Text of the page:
Rotary is an international service club founded in 1905 as a place for businessmen to exchange ideas and form friendships. Since that time, it has become a humanitarian club of 1.2 million members focused on solving problems and making an impact around the world. Rotary programs aim to promote peace, fight disease, provide clean water, sanitation and hygiene, help mothers and children, support education and grow local economies.

All of these areas easily stand alone, but each is directly linked to clean water, sanitation and hygiene. Clean water is clearly tied to better health, and a reduction of disease and death. Clean water saves mothers from back breaking work and the time it takes to carry water. Childhood morbidity is reduced. A local village well gives children time to attend school. Schools that receive wells attract students. Clean water supports economic development. Families have more time to work on income generating activities including raising vegetables, chickens and other animals for sale in the markets. Clean water promotes peace. Girls no longer must face dangerous walks to distant water sources. Abductions, rapes and even homicides are reduced.

It is through several links that brought together Water to Thrive and Rotary. After several Water to Thrive presentations at the Austin Northwest Rotary Club breakfast meetings, Rotarian, Homer Goering and his wife, Mary, funded a well. They traveled to Ethiopia in 2015 to visit the village where their well was located. The impact of this trip was profound to Homer and Mary. Mary called the trip, “one of the highlights of my marriage.” Homer and Mary have since shared our mission, and the impact of clean water, to their fitness club, church, friends, family, fellow artists and pretty much anyone who would listen. Thanks to their efforts, over 20 wells have been funded. But the story does not end there.

Enter another Austin Northwest Rotarian, Kent Miller. Kent was moved by our mission and decided he would like to apply for a Rotary Global Grant to help Water to Thrive. Kent spent some time in Ethiopia as a minister and was familiar with the culture and issues facing so many of the rural people there. After over a year of researching, attending meetings and learning about the Rotary Global Grant process, Kent presented to clubs in Texas and reached out to clubs all over the United States with his proposal. He secured the participation of 14 Rotary clubs and matching funds from the district and Rotary International. The result was a grant that funded 12 spring protection wells in the Chelia district of Ethiopia, which benefits 6,442 people. Kent traveled to visit the Rotary projects and met with the host country Rotary club, Central Mella club in Addis Ababa. He celebrated clean water with beneficiaries. He was invited into their homes, drank numerous cups of coffee, danced, sang and was so overcome with joy, that he was inspired to write another grant.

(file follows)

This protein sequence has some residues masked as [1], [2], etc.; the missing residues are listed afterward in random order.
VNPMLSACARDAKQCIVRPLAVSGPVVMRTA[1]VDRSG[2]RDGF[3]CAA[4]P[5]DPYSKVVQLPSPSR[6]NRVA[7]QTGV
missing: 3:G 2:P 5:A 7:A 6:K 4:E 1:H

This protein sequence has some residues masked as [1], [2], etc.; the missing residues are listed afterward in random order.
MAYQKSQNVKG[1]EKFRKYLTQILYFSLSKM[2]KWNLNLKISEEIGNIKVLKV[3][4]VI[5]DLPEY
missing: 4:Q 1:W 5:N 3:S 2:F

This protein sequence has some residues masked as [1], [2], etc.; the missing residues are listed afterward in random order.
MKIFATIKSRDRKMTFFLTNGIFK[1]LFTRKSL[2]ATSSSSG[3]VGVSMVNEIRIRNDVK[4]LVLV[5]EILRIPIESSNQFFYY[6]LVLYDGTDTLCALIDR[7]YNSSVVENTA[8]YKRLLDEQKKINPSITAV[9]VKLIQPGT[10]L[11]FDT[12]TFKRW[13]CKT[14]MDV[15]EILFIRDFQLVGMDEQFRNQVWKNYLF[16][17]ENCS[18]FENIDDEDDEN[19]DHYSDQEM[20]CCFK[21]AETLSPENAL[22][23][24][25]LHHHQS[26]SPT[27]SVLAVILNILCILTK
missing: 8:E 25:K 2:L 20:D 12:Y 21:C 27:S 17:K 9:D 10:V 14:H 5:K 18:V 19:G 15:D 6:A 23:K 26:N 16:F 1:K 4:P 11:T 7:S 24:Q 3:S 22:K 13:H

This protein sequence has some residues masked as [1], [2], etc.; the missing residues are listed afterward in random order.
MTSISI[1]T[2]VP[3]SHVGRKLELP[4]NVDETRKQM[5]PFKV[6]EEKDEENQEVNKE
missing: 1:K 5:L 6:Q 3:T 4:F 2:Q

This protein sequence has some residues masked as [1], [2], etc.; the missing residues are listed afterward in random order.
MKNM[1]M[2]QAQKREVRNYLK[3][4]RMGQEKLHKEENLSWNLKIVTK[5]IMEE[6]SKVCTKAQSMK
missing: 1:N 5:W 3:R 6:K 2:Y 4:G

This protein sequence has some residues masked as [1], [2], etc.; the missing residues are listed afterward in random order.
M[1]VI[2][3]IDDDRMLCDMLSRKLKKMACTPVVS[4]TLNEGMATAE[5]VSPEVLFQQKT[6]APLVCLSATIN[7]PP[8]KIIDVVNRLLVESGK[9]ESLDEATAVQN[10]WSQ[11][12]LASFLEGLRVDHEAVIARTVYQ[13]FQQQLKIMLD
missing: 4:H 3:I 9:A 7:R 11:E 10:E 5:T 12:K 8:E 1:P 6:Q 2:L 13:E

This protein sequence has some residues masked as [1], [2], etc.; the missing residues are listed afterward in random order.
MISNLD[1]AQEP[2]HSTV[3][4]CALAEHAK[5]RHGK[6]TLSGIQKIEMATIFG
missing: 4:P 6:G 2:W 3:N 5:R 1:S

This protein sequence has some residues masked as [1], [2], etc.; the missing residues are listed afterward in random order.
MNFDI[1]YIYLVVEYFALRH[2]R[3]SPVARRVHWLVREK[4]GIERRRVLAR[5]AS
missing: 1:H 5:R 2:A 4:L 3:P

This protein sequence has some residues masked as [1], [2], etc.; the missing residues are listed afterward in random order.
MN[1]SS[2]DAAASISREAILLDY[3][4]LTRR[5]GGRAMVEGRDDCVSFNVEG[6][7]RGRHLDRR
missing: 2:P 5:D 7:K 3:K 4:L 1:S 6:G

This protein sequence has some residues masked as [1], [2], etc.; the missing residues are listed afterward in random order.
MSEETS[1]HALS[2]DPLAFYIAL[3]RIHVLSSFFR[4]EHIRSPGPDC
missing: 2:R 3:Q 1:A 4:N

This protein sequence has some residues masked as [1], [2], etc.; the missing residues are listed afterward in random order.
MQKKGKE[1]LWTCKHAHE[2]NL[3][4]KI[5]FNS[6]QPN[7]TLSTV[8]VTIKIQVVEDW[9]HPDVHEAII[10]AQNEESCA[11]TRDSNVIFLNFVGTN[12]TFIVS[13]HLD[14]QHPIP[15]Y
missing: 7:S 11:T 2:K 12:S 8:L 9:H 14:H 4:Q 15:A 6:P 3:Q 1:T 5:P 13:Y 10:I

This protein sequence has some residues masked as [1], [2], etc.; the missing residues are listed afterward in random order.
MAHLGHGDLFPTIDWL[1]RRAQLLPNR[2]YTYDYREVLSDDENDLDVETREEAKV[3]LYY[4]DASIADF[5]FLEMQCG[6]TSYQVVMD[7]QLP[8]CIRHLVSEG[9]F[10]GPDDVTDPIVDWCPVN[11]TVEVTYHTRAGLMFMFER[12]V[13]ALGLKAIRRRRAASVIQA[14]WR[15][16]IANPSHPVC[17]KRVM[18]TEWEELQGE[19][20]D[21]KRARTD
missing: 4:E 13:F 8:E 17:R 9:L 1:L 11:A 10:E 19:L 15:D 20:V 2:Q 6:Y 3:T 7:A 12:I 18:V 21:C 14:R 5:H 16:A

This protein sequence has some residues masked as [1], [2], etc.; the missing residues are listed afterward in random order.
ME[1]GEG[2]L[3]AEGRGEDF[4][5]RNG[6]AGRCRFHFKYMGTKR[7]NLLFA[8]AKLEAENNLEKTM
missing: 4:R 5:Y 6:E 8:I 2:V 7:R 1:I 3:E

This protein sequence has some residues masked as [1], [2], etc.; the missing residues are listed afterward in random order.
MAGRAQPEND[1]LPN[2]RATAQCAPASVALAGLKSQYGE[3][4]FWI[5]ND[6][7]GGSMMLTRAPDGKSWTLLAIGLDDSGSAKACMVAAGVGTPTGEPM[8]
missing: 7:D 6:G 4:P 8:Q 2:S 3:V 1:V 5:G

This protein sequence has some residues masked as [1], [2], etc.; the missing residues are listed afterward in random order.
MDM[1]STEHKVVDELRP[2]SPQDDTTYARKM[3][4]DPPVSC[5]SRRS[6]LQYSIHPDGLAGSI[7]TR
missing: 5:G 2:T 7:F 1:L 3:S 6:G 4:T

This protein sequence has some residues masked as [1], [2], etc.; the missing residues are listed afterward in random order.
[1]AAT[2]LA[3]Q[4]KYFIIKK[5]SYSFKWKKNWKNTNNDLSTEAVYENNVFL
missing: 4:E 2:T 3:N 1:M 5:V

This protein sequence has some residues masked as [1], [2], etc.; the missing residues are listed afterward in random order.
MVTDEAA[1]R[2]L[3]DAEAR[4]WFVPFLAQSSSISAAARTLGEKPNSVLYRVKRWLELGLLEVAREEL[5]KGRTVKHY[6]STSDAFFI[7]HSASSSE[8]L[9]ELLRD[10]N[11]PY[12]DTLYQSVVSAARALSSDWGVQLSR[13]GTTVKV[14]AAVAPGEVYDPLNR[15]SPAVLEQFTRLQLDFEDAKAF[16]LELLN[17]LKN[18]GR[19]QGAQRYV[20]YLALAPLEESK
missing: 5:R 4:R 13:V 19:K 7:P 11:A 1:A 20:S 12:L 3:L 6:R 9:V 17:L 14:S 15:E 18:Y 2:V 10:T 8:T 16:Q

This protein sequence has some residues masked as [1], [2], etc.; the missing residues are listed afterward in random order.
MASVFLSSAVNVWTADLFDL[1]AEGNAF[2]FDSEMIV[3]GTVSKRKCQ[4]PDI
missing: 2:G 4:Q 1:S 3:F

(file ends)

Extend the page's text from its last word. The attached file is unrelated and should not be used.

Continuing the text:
Pictured above are Rotarians celebrating the completed water projects with beneficiaries!
Above are beneficiaries at the completed water projects.

The collaboration of Rotary and Water to Thrive is natural. Rotary is focused on sustainable change. The Water to Thrive model involves more than just a well. Each village receives training on maintenance, management and oversight of the water source. Community members are aided in setting up a user fee account where funds are deposited and can later be used to pay for any maintenance issues. Villagers receive comprehensive sanitation and hygiene training, including education on disease transference, latrine building and food preparation.

Pictured above are community members attending water, sanitation and hygiene training.

Kent’s second Global Grant has been accepted and will fund 24 more wells in Ethiopia. Due to the COVID virus, the start of the projects is delayed, but should launch sometime in mid to late summer of this year. In the mean time, during this pandemic, the in-country Rotary club in Addis Ababa is bringing education, prevention, and equipment to vulnerable people. Rotary Ethiopia in collaboration with The Federal Ministry of Health, Ministry of Peace and World Health Organization has donated portable hand washing systems, liquid soaps, sanitizers, gloves, face-masks, and posters that provide information about COVID-19 to Mekedonia, a home for 2,000 elderly and mentally disabled citizens.

Ethiopia just recently closed down transportation and health officials are promoting social distancing and working from home. The health care capability for prevention, equipment, tests, and hospital beds is very restricted in Ethiopia. They cannot afford a sizable outbreak, as most people lack even clean water to prevent infection.

We are so thankful for the incredible efforts of Homer, Mary and Kent, and all of our Ambassadors and for our amazing partnership with Rotary International. We are proud partners of Rotary and continue to be inspired by the way Rotary Ethiopia is helping our brothers and sisters in Ethiopia battle COVID-19.

If you are interested in learning more about this grant or how you, as a Rotarian can participate, please contact Susanne Wilson at